NORWALK, Conn. – Norwalk’s financial health is good, government officials said Monday, citing a recently delivered audit of the last fiscal year and revenue collection reports through Jan. 2.
The available fund balance grew $1.2 million in Fiscal Year 13 (FY13), Finance Department Director Thomas Hamilton said at Monday’s Board of Estimate and Taxation (BET) meeting. Projections for revenue collections in Fiscal Year 14 (FY14) indicate the city might collect $1.9 million more than estimated, said Director of Management and Budgets Bob Barron, who stressed that the projections are a “best guess” at this point.
The FY13 report:
Hamilton was citing an audit (officially, the Comprehensive Annual Financial Report, or CAFR) of FY13, which was delivered to the city Dec. 30 and was performed by the accounting firm McGladrey.
The city’s “net position” increased by $16.9 million or 4.6 percent in FY13, the audit says.
The city’s assets were $624 million, while the total liabilities were $333 million, the audit says. That made the total net position $291 million. Most of that is invested in capital assets, leaving $6.5 million in unrestricted assets, the audit says.
“That’s a positive number,” Hamilton said. Most other Connecticut large cities, with the possible exception of Stamford, have negative numbers, he said.
Norwalk’s businesslike activities – the Water Pollution Control Authority (WPCA) and the Norwalk Parking Authority – also have positive assets, Hamilton said. Together, their net position was up $12.8 million in FY13. It was up $2.1 million in Fiscal Year 12.
Hamilton tried to compare the picture to accounting phrases from the private sector.
“If somebody asks the question, ‘Well how did you do during the year? Did you have a positive year or did you have a negative year, or in the private sector, did you make a profit or did you lose money?’ Well, this is the statement that answers that question for you,” he said. “So the bottom line … we started the year with our government activity, with a net position $278.9 million, we end the year with $290.6 million, so we had a positive change in net position.”
Or, “We made money. We didn’t make money, but our net position improved over the year,” he said.
BET member James Feigenbaum joked that meant a higher dividend.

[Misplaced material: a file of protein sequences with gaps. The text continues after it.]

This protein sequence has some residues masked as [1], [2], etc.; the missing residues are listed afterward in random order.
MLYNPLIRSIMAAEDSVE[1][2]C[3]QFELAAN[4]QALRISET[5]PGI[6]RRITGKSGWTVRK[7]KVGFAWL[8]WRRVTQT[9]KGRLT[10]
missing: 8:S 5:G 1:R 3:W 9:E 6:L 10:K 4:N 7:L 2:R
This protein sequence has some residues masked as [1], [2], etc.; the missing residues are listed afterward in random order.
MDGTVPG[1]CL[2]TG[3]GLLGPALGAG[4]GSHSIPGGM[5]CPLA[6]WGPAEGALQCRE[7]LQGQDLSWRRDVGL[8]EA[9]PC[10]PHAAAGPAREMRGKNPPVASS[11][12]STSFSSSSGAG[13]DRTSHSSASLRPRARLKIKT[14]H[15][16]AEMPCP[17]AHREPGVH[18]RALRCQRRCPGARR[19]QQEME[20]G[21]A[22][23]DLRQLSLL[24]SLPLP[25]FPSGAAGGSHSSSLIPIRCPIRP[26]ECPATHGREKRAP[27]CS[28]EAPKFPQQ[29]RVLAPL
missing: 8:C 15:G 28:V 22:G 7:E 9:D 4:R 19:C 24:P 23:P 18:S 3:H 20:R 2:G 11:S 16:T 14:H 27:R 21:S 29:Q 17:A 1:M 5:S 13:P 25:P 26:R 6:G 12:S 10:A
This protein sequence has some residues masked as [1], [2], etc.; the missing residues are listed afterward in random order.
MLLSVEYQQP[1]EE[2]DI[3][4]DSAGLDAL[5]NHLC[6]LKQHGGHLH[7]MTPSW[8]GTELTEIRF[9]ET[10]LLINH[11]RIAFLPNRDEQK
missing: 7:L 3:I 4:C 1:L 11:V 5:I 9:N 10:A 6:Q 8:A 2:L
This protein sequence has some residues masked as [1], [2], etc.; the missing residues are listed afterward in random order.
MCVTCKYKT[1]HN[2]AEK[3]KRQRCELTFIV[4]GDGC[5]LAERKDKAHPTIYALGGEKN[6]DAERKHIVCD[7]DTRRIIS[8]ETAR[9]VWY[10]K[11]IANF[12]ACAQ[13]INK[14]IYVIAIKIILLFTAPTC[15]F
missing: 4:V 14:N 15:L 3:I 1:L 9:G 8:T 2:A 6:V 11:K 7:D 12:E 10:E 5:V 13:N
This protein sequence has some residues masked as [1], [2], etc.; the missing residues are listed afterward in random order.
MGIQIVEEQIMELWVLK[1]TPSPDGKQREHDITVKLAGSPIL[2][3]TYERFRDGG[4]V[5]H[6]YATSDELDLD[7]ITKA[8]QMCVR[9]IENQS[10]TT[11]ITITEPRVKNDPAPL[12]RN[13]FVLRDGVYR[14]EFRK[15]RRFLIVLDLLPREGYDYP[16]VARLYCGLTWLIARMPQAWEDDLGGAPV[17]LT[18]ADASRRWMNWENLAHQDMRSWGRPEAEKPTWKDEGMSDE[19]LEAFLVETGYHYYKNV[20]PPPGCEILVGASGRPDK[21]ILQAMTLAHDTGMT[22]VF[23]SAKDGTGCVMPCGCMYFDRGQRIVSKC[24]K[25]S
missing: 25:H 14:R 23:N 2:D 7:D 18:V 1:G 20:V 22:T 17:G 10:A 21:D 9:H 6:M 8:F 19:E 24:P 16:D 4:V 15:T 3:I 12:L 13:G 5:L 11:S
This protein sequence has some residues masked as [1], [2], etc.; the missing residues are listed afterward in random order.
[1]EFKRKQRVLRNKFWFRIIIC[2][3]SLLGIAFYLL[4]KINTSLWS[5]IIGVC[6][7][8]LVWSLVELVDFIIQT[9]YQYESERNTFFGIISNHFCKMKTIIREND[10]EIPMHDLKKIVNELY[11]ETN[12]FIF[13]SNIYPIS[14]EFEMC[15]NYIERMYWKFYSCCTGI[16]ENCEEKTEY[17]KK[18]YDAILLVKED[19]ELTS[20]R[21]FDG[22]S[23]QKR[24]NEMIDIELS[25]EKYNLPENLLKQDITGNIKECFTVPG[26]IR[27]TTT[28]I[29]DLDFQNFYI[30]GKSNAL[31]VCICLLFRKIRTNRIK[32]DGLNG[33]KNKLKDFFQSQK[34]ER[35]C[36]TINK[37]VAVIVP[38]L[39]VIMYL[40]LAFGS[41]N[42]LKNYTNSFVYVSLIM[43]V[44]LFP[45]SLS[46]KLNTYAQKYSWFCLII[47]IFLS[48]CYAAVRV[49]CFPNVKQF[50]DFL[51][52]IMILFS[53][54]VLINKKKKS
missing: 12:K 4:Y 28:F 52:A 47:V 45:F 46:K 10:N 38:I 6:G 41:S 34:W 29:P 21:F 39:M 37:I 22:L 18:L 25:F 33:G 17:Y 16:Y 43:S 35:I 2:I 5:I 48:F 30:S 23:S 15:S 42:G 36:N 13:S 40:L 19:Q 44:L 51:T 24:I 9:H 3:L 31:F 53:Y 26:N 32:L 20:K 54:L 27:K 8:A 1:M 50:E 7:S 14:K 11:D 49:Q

The general fund went up $2.3 million or 7.3 percent in FY13, the audit reports. Of the total of $33.434 million in the general fund, $29.75 million is unassigned, or, nothing is yet expected to be paid with the money. It’s in the bank, and is sometimes called the Rainy Day Fund. In June 2012 there was $28.531 in the fund.
The tricky part was assigning a percentage number to that fund, Hamilton and Barron said. The city’s charter calls for it to be between 5 and 10 percent of the city’s operating budget for purposes of getting a good bond rating. The Finance Department tries to stay at the 9 percent mark, they said.
Norwalk has maintained its Triple A bond rating. There are 169 towns in Connecticut and 13 are Triple A, they said. Most of those are in Fairfield County, and most of them have a much higher median income than Norwalk, they said. Norwalk’s median income is $73-74,000 a year, Hamilton said, while Darien’s is somewhere around $174,000, he said.
Stamford lost its Moody’s Triple A bond rating because its fund balance dropped and has not gotten back, they said.
“Honestly, they should be Triple A if Norwalk is Triple A, but it’s because of the fund balance,” Hamilton said.
The rosy projections:
Nearly $2 million has been collected in real estate conveyance taxes for FY14, which is 73 percent of the $2.7 million that had been budgeted in for the entire year, Barron said. A projection based on the mathematics estimates that a total of $3.476 million may come in, 28.8 percent more than anticipated.
Building permits are also way up, as previously reported. As of Jan. 2, the date the report was run, the city had collected $2.169 million in building permit fees. That is 83.4 percent of what had been budgeted for the entire year.
Investment income and recording fees are lower than anticipated. But the higher numbers of building permits and real estate taxes offset those lower numbers, and the city is projected to take in $1.9 million more than expected.
That’s a conservative number, but still a guess, Barron said.
“Right now it’s looking pretty good,” he said.
Mayor Harry Rilling asked why the recording fees were down 1.8 percent if the real estate conveyances were up.
Hamilton said he suspects refinancing activity is down. BET member Erik Anderson, who works in banking, confirmed that.
Barron also said the biennial tax sale, scheduled for June, was driving tax revenue collection. The city has collected $510,000 since a mailing went out in November to properties scheduled to be on the sale.
“We anticipate more in tax collection,” Barron said. “People will come and pay their current taxes and pay their back taxes, too.”
See for yourself
The audit Hamilton references can be found here. Scroll down to pages 11 and 12 for what Hamilton said would be called the balance sheet in the private sector. Page 12 would be full accrual accounting. The fund balance is on page 13.
The BET agenda is attached below. Page 137 is the tax collectors report. Page 138 is the summary of key revenue drivers.
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